Roasted Acorn Squash with Apple-Cranberry Cornbread Stuffing

1 medium acorn squash, cut in half
3 tbsp. maple syrup or agave nectar
2 tbsp. brown sugar, divided
1 tbsp. olive oil
1/2 cup chopped leeks (I used frozen chopped leeks from Trader Joe's)
1 stalk celery, diced
1/2 large apple, peeled and diced
1 cup vegetable or chicken broth
1 1/2 tsp. dried basil
1 tsp. dried oregano
dash of cayenne pepper
dash of smoked or regular paprika (optional)
1/4 tsp. garlic powder
1/2 tsp. dried thyme (optional)
1 tsp. dried parsley
Ground pepper and salt to taste
1/3 cup dried cranberries
3 pumpkin corn muffins (or your favorite cornbread or corn muffins) - best to use ones that are a little dried out or which have been frozen

Preheat the oven to 350 F.  Slice the acorn squash in half, scoop out all of the seeds, and place in a baking dish.  Sprinkle with 1 tbsp. brown sugar and drizzle with maple syrup.  Place in the oven to bake.

In a saucepan, heat 1 tbsp. olive oil.  Add the leeks, celery, and diced apple and cook over medium heat for at least 5 - 7 minutes. Add the spices, cranberries, and broth and continue to cook until the leeks and celery are quite tender and the broth has reduced by about half (about 7- 9 more minutes).

On a cutting board, chop up the corn muffins into small pieces and place them in a large bowl.  Pour the leek mixture over the cornbread and mix well, coating all pieces of cornbread with the liquid.  Pour into two small mini-loaf baking dishes and place in the oven with the acorn squash to bake.

Bake the cornbread for about 20 - 30 minutes (depending on your oven temperature) or until the edges start looking crispy.  Remove from oven and set aside until the acorn squash has finished baking.  It's done when a fork goes in easily and the flesh of the squash pulls apart easily.  If desired, you can baste the squash in the maple syrup/agave nectar as it bakes.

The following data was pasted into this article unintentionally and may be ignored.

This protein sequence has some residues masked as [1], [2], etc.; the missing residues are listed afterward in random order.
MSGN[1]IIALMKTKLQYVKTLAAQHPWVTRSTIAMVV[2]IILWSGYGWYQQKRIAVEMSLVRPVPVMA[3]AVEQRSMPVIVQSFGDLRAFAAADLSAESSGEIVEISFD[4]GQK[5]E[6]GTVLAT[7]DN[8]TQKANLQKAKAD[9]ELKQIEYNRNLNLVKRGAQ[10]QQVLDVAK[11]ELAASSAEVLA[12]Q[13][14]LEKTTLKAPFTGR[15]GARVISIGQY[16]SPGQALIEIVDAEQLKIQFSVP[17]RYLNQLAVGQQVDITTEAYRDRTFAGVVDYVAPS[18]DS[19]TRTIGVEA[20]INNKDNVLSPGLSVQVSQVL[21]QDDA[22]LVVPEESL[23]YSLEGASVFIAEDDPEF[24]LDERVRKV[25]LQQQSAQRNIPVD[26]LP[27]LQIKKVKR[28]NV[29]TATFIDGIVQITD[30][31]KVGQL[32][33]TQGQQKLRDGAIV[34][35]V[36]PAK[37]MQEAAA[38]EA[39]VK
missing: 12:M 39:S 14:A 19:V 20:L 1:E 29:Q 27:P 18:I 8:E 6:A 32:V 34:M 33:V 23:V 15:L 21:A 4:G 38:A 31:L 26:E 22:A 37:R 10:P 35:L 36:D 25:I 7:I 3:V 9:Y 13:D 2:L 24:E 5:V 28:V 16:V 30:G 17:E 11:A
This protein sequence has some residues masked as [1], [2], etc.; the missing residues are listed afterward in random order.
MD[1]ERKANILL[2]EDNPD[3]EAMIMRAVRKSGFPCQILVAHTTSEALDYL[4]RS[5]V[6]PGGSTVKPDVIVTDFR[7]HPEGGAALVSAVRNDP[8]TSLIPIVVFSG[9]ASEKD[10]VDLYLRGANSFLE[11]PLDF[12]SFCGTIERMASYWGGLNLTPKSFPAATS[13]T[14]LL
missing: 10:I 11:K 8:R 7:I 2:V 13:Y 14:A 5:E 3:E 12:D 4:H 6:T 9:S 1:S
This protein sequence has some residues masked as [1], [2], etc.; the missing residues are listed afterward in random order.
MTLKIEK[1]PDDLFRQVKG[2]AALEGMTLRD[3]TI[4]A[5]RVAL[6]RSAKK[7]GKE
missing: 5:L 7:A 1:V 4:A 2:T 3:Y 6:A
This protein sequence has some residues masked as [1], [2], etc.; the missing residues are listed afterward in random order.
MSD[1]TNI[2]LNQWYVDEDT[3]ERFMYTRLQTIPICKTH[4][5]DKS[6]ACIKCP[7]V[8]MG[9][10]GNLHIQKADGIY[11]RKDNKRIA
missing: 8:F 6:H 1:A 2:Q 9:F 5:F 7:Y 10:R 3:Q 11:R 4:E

When the squash is done (and times will vary based on your oven temperature and the size of the squash), remove from the oven and stuff with the cornbread stuffing.  Place back into the oven for 5 - 10 minutes, or long enough for the whole thing to heat through again.  Drizzle a little more maple syrup over the top, if desired.  When the cornbread starts getting crispy again, remove from the oven.

Serve on its own as a delicious, hearty vegan meal, or as a side dish to turkey.

Saturday, November 6, 2010

Spaghetti Squash with Vegan "Meat" Sauce

Spaghetti squash is kind of the best of both worlds.  You get the illusion of pasta with only 1/4 the calories, not to mention the extra vitamins and minerals.  While it takes a little longer to make than regular pasta, it's incredibly easy to prepare; all you have to do is cut it in half and stick it in the oven, and then - magically - the long, stringy pieces practically fall onto your plate in a twirled pile when it comes out of the oven about 40 minutes later.